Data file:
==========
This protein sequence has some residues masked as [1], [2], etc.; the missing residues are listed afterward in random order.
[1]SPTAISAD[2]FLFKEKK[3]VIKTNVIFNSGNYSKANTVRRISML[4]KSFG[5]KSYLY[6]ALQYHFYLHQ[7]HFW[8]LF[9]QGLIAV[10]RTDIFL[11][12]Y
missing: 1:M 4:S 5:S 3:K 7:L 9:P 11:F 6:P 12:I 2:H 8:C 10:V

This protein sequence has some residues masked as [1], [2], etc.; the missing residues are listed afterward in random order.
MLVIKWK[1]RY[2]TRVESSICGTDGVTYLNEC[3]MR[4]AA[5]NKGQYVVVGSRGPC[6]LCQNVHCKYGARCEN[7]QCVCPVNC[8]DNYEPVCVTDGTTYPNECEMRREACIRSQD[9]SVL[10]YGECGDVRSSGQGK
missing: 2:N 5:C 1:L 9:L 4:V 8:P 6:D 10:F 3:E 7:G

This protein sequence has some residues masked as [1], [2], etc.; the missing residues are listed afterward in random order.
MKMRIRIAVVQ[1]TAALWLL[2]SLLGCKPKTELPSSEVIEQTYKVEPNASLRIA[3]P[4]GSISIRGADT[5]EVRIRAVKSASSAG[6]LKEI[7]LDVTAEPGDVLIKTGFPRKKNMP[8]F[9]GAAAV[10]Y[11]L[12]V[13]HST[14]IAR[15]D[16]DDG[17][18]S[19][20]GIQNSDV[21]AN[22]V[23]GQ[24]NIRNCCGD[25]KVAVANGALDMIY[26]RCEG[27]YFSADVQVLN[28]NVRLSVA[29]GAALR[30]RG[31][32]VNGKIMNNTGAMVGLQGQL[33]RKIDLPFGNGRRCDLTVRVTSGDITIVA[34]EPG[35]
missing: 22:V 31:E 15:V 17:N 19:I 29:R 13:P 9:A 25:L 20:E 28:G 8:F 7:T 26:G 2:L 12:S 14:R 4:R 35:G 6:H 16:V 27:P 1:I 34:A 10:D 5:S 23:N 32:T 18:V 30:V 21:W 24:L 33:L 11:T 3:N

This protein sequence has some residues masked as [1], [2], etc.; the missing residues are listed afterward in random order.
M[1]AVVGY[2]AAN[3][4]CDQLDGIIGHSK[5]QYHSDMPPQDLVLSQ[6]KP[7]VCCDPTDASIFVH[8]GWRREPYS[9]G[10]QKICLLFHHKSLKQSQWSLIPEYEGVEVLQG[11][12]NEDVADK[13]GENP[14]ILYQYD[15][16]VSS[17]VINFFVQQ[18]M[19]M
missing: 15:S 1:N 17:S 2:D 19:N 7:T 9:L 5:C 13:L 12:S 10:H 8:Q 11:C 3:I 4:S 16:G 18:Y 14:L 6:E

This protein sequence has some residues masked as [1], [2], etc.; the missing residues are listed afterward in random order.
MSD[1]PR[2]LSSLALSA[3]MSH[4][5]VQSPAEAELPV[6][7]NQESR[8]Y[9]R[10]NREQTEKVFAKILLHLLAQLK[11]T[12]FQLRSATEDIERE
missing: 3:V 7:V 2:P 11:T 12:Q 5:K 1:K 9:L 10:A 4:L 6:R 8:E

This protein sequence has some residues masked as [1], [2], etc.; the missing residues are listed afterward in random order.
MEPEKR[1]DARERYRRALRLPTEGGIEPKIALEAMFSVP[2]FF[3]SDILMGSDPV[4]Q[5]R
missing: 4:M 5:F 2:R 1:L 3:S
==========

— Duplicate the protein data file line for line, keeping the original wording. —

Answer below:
This protein sequence has some residues masked as [1], [2], etc.; the missing residues are listed afterward in random order.
[1]SPTAISAD[2]FLFKEKK[3]VIKTNVIFNSGNYSKANTVRRISML[4]KSFG[5]KSYLY[6]ALQYHFYLHQ[7]HFW[8]LF[9]QGLIAV[10]RTDIFL[11][12]Y
missing: 1:M 4:S 5:S 3:K 7:L 9:P 11:F 6:P 12:I 2:H 8:C 10:V

This protein sequence has some residues masked as [1], [2], etc.; the missing residues are listed afterward in random order.
MLVIKWK[1]RY[2]TRVESSICGTDGVTYLNEC[3]MR[4]AA[5]NKGQYVVVGSRGPC[6]LCQNVHCKYGARCEN[7]QCVCPVNC[8]DNYEPVCVTDGTTYPNECEMRREACIRSQD[9]SVL[10]YGECGDVRSSGQGK
missing: 2:N 5:C 1:L 9:L 4:V 8:P 6:D 10:F 3:E 7:G

This protein sequence has some residues masked as [1], [2], etc.; the missing residues are listed afterward in random order.
MKMRIRIAVVQ[1]TAALWLL[2]SLLGCKPKTELPSSEVIEQTYKVEPNASLRIA[3]P[4]GSISIRGADT[5]EVRIRAVKSASSAG[6]LKEI[7]LDVTAEPGDVLIKTGFPRKKNMP[8]F[9]GAAAV[10]Y[11]L[12]V[13]HST[14]IAR[15]D[16]DDG[17][18]S[19][20]GIQNSDV[21]AN[22]V[23]GQ[24]NIRNCCGD[25]KVAVANGALDMIY[26]RCEG[27]YFSADVQVLN[28]NVRLSVA[29]GAALR[30]RG[31][32]VNGKIMNNTGAMVGLQGQL[33]RKIDLPFGNGRRCDLTVRVTSGDITIVA[34]EPG[35]
missing: 22:V 31:E 15:V 17:N 19:I 29:R 13:P 9:A 25:L 20:E 28:G 8:F 7:T 26:G 2:L 12:S 14:R 4:R 35:G 6:H 16:V 27:P 1:I 34:A 10:D 5:S 23:N 32:T 18:V 30:V 21:W 24:L 33:L 11:T 3:N

This protein sequence has some residues masked as [1], [2], etc.; the missing residues are listed afterward in random order.
M[1]AVVGY[2]AAN[3][4]CDQLDGIIGHSK[5]QYHSDMPPQDLVLSQ[6]KP[7]VCCDPTDASIFVH[8]GWRREPYS[9]G[10]QKICLLFHHKSLKQSQWSLIPEYEGVEVLQG[11][12]NEDVADK[13]GENP[14]ILYQYD[15][16]VSS[17]VINFFVQQ[18]M[19]M
missing: 15:S 1:N 17:S 2:D 19:N 7:T 9:L 5:C 13:L 12:S 10:H 8:Q 11:C 3:I 4:S 16:G 18:Y 14:L 6:E

This protein sequence has some residues masked as [1], [2], etc.; the missing residues are listed afterward in random order.
MSD[1]PR[2]LSSLALSA[3]MSH[4][5]VQSPAEAELPV[6][7]NQESR[8]Y[9]R[10]NREQTEKVFAKILLHLLAQLK[11]T[12]FQLRSATEDIERE
missing: 3:V 7:V 2:P 11:T 12:Q 5:K 1:K 9:L 10:A 4:L 6:R 8:E

This protein sequence has some residues masked as [1], [2], etc.; the missing residues are listed afterward in random order.
MEPEKR[1]DARERYRRALRLPTEGGIEPKIALEAMFSVP[2]FF[3]SDILMGSDPV[4]Q[5]R
missing: 4:M 5:F 2:R 1:L 3:S